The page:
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The 49th of 50 Examples Built | Less than 200 Miles from New
Named for a courageous, death-defying bull that starred in a Spanish arena, the Lamborghini Murciélago was the first new model from the beloved Italian sports car manufacturer after it was taken over by the Volkswagen Group in 1998. Introduced to immediate acclaim at the 2001 Frankfurt Motor Show as a two-seater coupe, the Murciélago would spawn roadster and other special variants before production ended in 2010.
The Murciélago retained the familiar layout and architecture of its forebears – the Miura, Countach, and Diablo. It was underpinned, however, by a rigid, tubular steel space-frame chassis bolstered by carbon fiber structures integrated into the floor pan, center tunnel, and rear wheelhouses. A 6.2-liter V-12 engine sent prodigious power to the ground through a six-speed transaxle. A Variable Airflow Cooling System (VACS) could automatically open or close air intakes positioned over the car’s rear-mounted radiators for additional air when driving conditions demanded it.
Styled by Luc Donckerwolke, Lamborghini’s head of design, the Murciélago’s low-slung wedge shape was more aerodynamic and aesthetically resolved than its predecessors, and was primarily composed of carbon fiber with the exception of the steel roof and trademark front-hinged doors. The interior was a significant step forward in terms of comfort, ergonomics, and fit and finish. Providing similar performance to the coupe, a roadster version of the Murciélago was made available in 2004, and employed a simple folding canvas roof as protection from inclement weather. In 2006, the Murciélago received a minor facelift, an even more powerful 6.5-liter engine, and new nomenclature that indicated the engine’s orientation and power output.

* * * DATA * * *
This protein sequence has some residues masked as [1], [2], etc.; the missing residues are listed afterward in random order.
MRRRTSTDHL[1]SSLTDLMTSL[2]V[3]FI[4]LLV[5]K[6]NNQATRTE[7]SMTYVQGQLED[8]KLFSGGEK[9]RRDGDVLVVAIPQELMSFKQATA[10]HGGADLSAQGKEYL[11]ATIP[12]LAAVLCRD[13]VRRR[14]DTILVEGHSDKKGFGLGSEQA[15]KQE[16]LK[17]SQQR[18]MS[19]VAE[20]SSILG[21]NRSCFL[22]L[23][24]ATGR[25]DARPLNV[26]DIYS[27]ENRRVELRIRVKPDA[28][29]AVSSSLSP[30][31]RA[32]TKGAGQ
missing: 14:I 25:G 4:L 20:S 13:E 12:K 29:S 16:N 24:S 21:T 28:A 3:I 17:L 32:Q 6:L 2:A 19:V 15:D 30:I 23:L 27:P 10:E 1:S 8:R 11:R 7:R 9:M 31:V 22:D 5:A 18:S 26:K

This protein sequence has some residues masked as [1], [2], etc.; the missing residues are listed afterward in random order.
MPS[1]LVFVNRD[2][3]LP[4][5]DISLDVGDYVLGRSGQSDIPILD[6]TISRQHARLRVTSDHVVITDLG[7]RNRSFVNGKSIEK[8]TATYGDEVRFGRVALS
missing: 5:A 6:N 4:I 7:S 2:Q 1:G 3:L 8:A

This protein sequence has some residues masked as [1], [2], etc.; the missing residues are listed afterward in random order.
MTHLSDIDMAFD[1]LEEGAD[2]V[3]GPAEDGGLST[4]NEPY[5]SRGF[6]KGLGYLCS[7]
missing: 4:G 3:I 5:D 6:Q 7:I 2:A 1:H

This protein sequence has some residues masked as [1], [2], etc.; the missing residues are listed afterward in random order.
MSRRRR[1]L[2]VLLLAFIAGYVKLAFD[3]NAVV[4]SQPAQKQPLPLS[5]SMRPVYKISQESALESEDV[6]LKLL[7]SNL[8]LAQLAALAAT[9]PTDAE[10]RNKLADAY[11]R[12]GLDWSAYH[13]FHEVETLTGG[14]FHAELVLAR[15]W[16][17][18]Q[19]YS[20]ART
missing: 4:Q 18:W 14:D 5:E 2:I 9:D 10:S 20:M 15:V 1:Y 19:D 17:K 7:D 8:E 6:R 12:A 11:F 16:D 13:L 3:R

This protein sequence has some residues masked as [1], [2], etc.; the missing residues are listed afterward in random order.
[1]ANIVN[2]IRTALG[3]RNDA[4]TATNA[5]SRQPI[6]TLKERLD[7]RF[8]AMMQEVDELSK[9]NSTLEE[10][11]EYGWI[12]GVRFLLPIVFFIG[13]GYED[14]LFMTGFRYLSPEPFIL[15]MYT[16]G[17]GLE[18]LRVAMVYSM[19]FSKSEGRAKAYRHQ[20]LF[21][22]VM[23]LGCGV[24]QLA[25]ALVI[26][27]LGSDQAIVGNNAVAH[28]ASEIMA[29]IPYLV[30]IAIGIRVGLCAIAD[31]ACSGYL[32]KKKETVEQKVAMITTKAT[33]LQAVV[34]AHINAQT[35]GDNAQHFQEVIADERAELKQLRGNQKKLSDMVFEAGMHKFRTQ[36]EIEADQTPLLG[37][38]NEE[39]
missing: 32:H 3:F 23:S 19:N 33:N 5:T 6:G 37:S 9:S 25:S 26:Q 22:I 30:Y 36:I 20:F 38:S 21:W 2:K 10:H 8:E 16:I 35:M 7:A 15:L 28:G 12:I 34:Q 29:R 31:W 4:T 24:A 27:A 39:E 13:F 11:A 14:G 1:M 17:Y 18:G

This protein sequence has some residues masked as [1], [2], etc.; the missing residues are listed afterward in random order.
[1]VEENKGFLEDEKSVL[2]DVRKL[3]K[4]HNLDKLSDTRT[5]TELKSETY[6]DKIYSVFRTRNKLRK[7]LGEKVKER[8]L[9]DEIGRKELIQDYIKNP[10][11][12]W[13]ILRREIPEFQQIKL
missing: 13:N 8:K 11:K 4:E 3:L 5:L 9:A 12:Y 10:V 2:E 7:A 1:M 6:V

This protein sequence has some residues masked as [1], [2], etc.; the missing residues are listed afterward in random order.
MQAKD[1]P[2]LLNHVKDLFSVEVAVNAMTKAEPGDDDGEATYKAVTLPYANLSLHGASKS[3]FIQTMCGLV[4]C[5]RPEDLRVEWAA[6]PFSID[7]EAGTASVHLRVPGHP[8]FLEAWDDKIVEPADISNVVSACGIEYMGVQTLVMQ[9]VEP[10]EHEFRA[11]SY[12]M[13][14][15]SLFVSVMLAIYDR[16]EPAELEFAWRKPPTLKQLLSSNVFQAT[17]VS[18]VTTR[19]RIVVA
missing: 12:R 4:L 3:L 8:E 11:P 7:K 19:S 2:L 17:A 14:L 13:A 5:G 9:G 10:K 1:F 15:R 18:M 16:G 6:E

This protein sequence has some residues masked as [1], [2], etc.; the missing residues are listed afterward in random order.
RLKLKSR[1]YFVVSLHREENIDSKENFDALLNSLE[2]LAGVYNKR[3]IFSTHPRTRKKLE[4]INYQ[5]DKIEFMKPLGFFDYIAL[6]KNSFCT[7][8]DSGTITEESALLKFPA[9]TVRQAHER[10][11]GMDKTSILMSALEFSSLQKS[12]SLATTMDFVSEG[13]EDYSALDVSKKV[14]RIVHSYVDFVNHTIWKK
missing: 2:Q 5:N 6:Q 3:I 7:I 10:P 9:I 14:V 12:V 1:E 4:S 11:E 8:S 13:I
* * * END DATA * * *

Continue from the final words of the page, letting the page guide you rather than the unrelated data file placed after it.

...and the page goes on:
This Lamborghini Murciélago LP 650-4 Roadster is one of the exclusive and limited-edition models released at the very end of the model’s production run, and is distinguished by virtue of its arresting Grigio Telesto over Arancio – or gray over orange – paint scheme. Inside, Black leather and Alcantara accented by orange detailing echoes the car’s striking exterior. Showcased beneath a transparent cover, a 6.5-liter V-12 produces 650 bhp and 487 lbs./ft. of torque, delivering power to all four wheels through Lamborghini’s “e-Gear” automated sequential transmission and allowing the car to accelerate from 0–60 mph in 3.4 seconds and achieve a 205 mph top speed.
Accompanied by its factory-delivered books, soft top, and two covers, this LP 650-4 Roadster – numbered 49 out of a total of 50 made – is one of the very last Murciélagos to leave the Sant’Agata factory, as one of just 18 roadsters built in the model’s final year of production. One of Lamborghini’s most eye-catching creations, this rare LP 650-4 registers under 200 miles from new and, as such, is among the very finest examples of this legendary Italian supercar available.